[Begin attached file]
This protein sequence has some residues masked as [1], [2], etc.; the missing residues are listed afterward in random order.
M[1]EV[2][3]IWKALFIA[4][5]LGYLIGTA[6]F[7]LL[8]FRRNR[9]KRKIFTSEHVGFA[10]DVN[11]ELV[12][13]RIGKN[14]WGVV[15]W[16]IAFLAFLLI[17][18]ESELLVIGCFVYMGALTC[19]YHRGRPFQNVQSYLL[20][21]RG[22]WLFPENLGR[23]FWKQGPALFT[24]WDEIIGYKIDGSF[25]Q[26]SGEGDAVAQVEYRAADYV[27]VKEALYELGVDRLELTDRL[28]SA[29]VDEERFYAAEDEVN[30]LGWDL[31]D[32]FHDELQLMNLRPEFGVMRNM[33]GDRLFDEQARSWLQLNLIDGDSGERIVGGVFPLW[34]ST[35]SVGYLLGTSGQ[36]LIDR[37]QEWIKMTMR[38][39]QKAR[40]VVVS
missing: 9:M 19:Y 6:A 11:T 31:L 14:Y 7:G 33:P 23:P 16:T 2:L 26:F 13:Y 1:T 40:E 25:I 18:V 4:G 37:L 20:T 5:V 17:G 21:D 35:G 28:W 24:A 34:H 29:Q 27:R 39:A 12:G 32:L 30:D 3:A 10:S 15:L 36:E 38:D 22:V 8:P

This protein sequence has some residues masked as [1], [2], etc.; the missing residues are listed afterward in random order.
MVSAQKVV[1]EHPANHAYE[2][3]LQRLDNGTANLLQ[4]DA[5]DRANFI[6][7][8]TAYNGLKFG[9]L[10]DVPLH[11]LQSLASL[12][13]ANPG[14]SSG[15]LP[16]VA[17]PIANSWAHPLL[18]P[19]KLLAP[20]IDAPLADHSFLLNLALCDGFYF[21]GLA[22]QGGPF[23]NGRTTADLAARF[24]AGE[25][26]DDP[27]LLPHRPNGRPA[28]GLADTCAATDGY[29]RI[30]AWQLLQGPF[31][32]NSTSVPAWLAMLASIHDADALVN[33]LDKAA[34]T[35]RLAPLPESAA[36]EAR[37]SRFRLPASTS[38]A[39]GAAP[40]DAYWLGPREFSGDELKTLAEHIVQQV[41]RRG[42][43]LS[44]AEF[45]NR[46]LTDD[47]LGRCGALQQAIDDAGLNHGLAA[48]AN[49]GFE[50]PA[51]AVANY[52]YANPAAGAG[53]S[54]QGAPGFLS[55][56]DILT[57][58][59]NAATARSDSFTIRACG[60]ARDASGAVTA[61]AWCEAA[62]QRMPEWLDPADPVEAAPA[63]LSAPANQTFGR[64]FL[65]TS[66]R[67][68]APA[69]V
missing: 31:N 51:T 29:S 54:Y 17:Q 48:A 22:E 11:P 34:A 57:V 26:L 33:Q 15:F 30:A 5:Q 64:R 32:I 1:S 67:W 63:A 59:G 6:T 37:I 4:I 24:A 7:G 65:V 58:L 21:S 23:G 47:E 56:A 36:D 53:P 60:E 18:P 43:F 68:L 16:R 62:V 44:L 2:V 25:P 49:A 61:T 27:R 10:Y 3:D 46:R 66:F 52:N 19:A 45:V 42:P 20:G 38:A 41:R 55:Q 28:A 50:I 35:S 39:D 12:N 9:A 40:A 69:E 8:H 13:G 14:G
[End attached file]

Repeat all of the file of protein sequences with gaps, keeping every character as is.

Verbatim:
This protein sequence has some residues masked as [1], [2], etc.; the missing residues are listed afterward in random order.
M[1]EV[2][3]IWKALFIA[4][5]LGYLIGTA[6]F[7]LL[8]FRRNR[9]KRKIFTSEHVGFA[10]DVN[11]ELV[12][13]RIGKN[14]WGVV[15]W[16]IAFLAFLLI[17][18]ESELLVIGCFVYMGALTC[19]YHRGRPFQNVQSYLL[20][21]RG[22]WLFPENLGR[23]FWKQGPALFT[24]WDEIIGYKIDGSF[25]Q[26]SGEGDAVAQVEYRAADYV[27]VKEALYELGVDRLELTDRL[28]SA[29]VDEERFYAAEDEVN[30]LGWDL[31]D[32]FHDELQLMNLRPEFGVMRNM[33]GDRLFDEQARSWLQLNLIDGDSGERIVGGVFPLW[34]ST[35]SVGYLLGTSGQ[36]LIDR[37]QEWIKMTMR[38][39]QKAR[40]VVVS
missing: 9:M 19:Y 6:A 11:T 31:L 14:Y 7:G 33:P 23:P 16:T 2:L 26:F 13:Y 1:T 40:E 25:I 18:V 4:G 37:L 20:T 5:V 17:G 21:D 35:G 28:W 24:A 34:H 29:Q 27:R 39:A 12:G 32:L 30:D 3:A 10:S 15:L 36:E 38:D 22:V 8:P

This protein sequence has some residues masked as [1], [2], etc.; the missing residues are listed afterward in random order.
MVSAQKVV[1]EHPANHAYE[2][3]LQRLDNGTANLLQ[4]DA[5]DRANFI[6][7][8]TAYNGLKFG[9]L[10]DVPLH[11]LQSLASL[12][13]ANPG[14]SSG[15]LP[16]VA[17]PIANSWAHPLL[18]P[19]KLLAP[20]IDAPLADHSFLLNLALCDGFYF[21]GLA[22]QGGPF[23]NGRTTADLAARF[24]AGE[25][26]DDP[27]LLPHRPNGRPA[28]GLADTCAATDGY[29]RI[30]AWQLLQGPF[31][32]NSTSVPAWLAMLASIHDADALVN[33]LDKAA[34]T[35]RLAPLPESAA[36]EAR[37]SRFRLPASTS[38]A[39]GAAP[40]DAYWLGPREFSGDELKTLAEHIVQQV[41]RRG[42][43]LS[44]AEF[45]NR[46]LTDD[47]LGRCGALQQAIDDAGLNHGLAA[48]AN[49]GFE[50]PA[51]AVANY[52]YANPAAGAG[53]S[54]QGAPGFLS[55][56]DILT[57][58][59]NAATARSDSFTIRACG[60]ARDASGAVTA[61]AWCEAA[62]QRMPEWLDPADPVEAAPA[63]LSAPANQTFGR[64]FL[65]TS[66]R[67][68]APA[69]V
missing: 31:N 51:T 29:S 54:Y 17:Q 48:A 22:E 11:P 34:A 57:V 26:L 33:Q 15:F 30:A 5:Q 64:R 32:I 1:S 67:W 63:A 59:G 6:T 37:I 4:I 24:A 7:G 65:V 58:L 21:S 23:G 47:E 56:A 36:D 53:P 60:E 18:P 43:F 68:L 16:R 62:V 44:L 2:V 25:P 49:A 61:T 27:R 10:Y 3:D 46:R 66:F 52:N 19:A 45:V 42:P 20:G 38:A 41:R 55:Q 28:A 50:I 35:S 39:D 12:N 9:A 40:A 69:E 8:H 13:G 14:G